Federal grants to start small businesses don’t exist, despite popular perception that they do. What the government does fund are research grants for small businesses developing technology innovations that benefit certain federal agencies, such as the Defense Dept. The decades-old Small Business Innovation Research program was reauthorized in December 2011 amid controversy over the level of venture capital-backed small business participation allowed.
Now, with new commercialization requirements taking effect—and less private investment capital going to startup ventures—SBIR may become more relevant than ever to entrepreneurs, says David P. Metzger, one of the original drafters of SBIR in the late 1970s, who is now a partner at the Washington (D.C.) law firm Arnold & Porter. The push toward commercializing SBIR research grants was fueled by government cost cutting and renewed focus on job creation, he says, as well as complaints about awards going to purely academic researchers who should be funded by universities and other organizations.
In the past month, officials at the Defense Dept. and the National Institutes of Health have announced that their commercialization regulations will be finalized by the end of this year, putting the impetus on small companies to move away from early-stage research and into more product-focused ventures. The law establishes commercialization benchmarks and allows for companies that have won multiple early-stage awards to be dropped from the program if they are not following through on developing products for use.
“In this time of limited venture capital, [SBIR is] the only place to go that has large amounts of money to take ideas and technology and move them down the road,” Metzger says. The commercialization aspect of the law’s reauthorization “is a game-changing aspect that makes it stronger and more likely that the government will buy [entrepreneurs' products] and put them in their systems.”
Among the roughly 15,000 beneficiaries of the program is Richard McNeight, president of 80-employee Modus Operandi. His Melbourne (Fla.) business has received $40 million in research awards over the past decade through SBIR. He says he isn’t allowed to identify the specific Defense Dept. agencies that use his company’s semantic software tools, which scan disparate databases and homogenize the information found there to help analysts develop predictions about potential terrorist activity.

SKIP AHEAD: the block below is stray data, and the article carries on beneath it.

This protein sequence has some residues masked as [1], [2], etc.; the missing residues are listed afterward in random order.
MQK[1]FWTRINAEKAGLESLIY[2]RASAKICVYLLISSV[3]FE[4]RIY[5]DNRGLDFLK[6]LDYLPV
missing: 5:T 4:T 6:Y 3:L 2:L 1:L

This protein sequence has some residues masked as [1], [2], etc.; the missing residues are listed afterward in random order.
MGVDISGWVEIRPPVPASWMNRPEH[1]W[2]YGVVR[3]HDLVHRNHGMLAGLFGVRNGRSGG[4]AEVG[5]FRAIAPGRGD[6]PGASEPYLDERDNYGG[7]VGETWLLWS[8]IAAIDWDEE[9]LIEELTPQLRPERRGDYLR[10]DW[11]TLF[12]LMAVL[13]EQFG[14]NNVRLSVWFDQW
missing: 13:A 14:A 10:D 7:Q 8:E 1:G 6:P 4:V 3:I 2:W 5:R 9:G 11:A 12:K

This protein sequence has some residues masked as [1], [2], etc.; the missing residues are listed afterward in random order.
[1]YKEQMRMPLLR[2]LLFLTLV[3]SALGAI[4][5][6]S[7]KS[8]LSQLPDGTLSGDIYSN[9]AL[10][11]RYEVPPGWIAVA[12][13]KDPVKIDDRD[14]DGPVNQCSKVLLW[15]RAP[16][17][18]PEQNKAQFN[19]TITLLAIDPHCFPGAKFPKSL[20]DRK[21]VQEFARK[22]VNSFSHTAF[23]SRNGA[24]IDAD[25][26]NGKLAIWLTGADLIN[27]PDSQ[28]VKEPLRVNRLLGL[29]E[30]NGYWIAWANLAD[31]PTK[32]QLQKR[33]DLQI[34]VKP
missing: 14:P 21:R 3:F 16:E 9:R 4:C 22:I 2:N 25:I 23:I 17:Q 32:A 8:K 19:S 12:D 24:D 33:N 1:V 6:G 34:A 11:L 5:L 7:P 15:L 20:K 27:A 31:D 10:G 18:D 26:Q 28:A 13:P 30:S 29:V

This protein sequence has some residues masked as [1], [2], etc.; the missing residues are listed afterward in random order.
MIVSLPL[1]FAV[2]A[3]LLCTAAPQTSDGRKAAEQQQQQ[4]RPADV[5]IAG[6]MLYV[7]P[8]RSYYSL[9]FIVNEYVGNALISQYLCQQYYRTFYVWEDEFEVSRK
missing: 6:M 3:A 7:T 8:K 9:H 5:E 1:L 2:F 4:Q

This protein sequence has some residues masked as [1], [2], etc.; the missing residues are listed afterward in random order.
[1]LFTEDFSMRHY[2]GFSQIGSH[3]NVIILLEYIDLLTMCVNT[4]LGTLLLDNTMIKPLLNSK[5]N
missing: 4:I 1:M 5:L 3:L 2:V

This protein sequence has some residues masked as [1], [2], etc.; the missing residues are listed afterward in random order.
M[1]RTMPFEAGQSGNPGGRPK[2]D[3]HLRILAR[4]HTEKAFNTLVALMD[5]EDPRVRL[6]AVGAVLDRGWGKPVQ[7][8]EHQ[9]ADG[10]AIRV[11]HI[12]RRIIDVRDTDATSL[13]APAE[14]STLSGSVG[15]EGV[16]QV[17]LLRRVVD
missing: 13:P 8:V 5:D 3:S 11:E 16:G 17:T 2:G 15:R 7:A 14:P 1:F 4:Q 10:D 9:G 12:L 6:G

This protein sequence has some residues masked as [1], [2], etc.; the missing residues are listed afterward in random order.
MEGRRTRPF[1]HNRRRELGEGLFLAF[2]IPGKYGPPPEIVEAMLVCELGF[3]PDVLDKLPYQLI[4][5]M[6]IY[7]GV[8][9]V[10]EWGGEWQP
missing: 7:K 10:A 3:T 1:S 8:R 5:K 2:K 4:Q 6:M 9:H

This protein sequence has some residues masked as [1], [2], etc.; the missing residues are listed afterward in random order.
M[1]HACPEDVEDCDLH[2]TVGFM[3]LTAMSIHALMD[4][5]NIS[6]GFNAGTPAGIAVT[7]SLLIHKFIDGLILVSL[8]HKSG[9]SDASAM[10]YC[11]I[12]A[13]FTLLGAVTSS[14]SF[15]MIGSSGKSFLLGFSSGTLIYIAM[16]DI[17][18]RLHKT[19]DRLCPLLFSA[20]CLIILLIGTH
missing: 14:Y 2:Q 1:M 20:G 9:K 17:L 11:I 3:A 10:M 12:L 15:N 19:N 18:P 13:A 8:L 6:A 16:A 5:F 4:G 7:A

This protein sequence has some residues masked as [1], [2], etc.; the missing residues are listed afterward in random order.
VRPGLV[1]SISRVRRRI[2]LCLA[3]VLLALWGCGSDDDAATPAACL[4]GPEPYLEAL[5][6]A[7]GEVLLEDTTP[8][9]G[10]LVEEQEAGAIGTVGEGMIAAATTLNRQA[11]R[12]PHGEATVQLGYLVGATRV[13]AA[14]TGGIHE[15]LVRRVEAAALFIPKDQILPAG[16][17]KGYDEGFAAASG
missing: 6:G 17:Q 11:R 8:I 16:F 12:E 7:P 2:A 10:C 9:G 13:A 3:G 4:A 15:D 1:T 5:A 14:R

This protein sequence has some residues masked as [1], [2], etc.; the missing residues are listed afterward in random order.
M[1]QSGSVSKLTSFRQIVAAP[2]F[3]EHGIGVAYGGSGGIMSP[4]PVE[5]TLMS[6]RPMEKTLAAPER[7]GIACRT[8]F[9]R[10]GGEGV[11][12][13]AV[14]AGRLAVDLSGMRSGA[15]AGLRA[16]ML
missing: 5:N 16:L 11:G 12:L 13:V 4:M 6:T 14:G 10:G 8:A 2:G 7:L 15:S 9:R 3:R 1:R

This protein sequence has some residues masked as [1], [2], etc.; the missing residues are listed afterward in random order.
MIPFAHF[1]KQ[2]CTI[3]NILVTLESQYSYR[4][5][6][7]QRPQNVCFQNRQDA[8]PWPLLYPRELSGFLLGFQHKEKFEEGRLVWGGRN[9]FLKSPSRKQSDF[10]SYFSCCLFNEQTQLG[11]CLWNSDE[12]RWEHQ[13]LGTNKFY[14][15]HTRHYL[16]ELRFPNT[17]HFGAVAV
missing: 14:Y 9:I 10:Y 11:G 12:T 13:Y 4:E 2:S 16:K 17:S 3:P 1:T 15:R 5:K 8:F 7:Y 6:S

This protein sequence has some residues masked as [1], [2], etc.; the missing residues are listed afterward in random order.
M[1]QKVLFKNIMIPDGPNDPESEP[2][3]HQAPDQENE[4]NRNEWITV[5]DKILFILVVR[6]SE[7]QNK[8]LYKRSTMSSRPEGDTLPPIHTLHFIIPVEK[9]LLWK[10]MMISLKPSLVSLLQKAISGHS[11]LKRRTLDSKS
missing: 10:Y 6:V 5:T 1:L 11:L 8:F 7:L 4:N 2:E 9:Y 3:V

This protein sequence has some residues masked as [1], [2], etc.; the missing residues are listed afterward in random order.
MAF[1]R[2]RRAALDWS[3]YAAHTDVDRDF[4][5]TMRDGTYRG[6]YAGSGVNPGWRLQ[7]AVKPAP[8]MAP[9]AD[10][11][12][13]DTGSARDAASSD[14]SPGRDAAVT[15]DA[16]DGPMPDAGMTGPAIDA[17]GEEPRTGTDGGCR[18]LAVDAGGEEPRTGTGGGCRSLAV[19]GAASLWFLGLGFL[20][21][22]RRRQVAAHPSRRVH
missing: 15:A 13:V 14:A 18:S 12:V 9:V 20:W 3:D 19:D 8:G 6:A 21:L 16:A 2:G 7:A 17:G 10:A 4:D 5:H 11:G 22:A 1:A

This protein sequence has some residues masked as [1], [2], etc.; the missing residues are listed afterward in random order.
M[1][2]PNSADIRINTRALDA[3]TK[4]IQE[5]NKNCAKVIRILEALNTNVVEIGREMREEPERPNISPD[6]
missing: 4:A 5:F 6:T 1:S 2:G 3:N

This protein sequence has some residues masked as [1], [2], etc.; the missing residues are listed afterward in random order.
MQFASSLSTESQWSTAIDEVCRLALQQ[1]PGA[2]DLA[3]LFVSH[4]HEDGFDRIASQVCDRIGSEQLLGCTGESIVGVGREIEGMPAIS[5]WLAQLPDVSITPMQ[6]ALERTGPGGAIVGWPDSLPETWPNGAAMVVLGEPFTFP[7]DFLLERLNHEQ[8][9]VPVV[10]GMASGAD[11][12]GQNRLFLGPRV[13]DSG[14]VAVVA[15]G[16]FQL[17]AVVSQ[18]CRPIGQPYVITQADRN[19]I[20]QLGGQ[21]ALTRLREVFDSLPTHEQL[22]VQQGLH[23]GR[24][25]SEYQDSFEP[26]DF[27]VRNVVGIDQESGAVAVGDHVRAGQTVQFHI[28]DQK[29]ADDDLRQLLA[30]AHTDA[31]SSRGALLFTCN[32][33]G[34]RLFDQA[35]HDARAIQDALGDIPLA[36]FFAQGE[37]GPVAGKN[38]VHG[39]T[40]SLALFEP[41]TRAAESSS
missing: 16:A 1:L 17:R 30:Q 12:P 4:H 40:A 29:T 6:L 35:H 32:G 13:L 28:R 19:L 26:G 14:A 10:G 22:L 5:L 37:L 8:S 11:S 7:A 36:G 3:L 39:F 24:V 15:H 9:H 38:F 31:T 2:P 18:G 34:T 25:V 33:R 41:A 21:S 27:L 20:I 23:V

The SBIR program requires the 11 federal agencies with research and development budgets that top $100 million to allocate 2.5 percent of those budgets to small businesses. Early research projects can get up to $150,000 in funding; follow-on awards max out at $1 million; and final tier (so-called Phase III) awards have no monetary limits.
Over the years since it was authorized in 1982, the SBIR program has become increasingly important in funding entrepreneurial innovations, says Jere Glover, a former SBA official under President Bill Clinton who is now executive director of the Small Business Technology Council, an arm of the National Small Business Association. “Big business, in the 1970s, was doing over 40 percent of the key innovations in America, but they checked out. They’re acquiring now, but not innovating. Universities come up with 6 percent to 10 percent of the innovations. The SBIR firms make up nearly a quarter of the total firms that win R&D awards,” he says, citing a 2008 study (pdf) from the University of California, Davis.
Jenny C. Servo is president of Dawnbreaker, a consulting firm near Rochester, N.Y., that has worked with small companies to commercialize their SBIR projects since 1990. She sees the increased push for commercialization as part of a positive long-term trend. “Each time the legislation comes up for reauthorization, a greater emphasis has been placed on commercialization, and more clarification has been provided,” she writes in an e-mail. “More and more agencies feel comfortable in providing commercialization assistance to help small businesses meet the increased emphasis on commercialization.”
M.L. Mackey, chief executive of Beacon Interactive Systems in Cambridge, Mass., is not so sure. A renewed discipline on commercialization may prove to be a good thing or a bad thing, she says. Her software company, like McNeight’s, will likely profit from the commercialization requirements because getting software products to market is far cheaper and simpler than doing projects in the material sciences that have physical components. “I applaud the intent of rewarding commercialization and focusing on that, but I am concerned that if those guidelines are not carefully applied or thought through, they will become punitive to innovation and more in line with rewarding engineering,” Mackey says.
Glover is not worried: Companies will have plenty of notice before they have to concern themselves about being kicked out of the program for lack of commercialization, he says. And if the requirements spur more practical innovations, that’s a good thing.
At Modus Operandi, McNeight has already hired an employee to develop and market the company’s semantic software for use in the health-care industry. “It’s not just because of the SBIR commercialization question, but because we see that semantic technology that was developed under SBIR is a perfect match for the big data that is coming out of electronic health records and the [Affordable Care Act],” he says.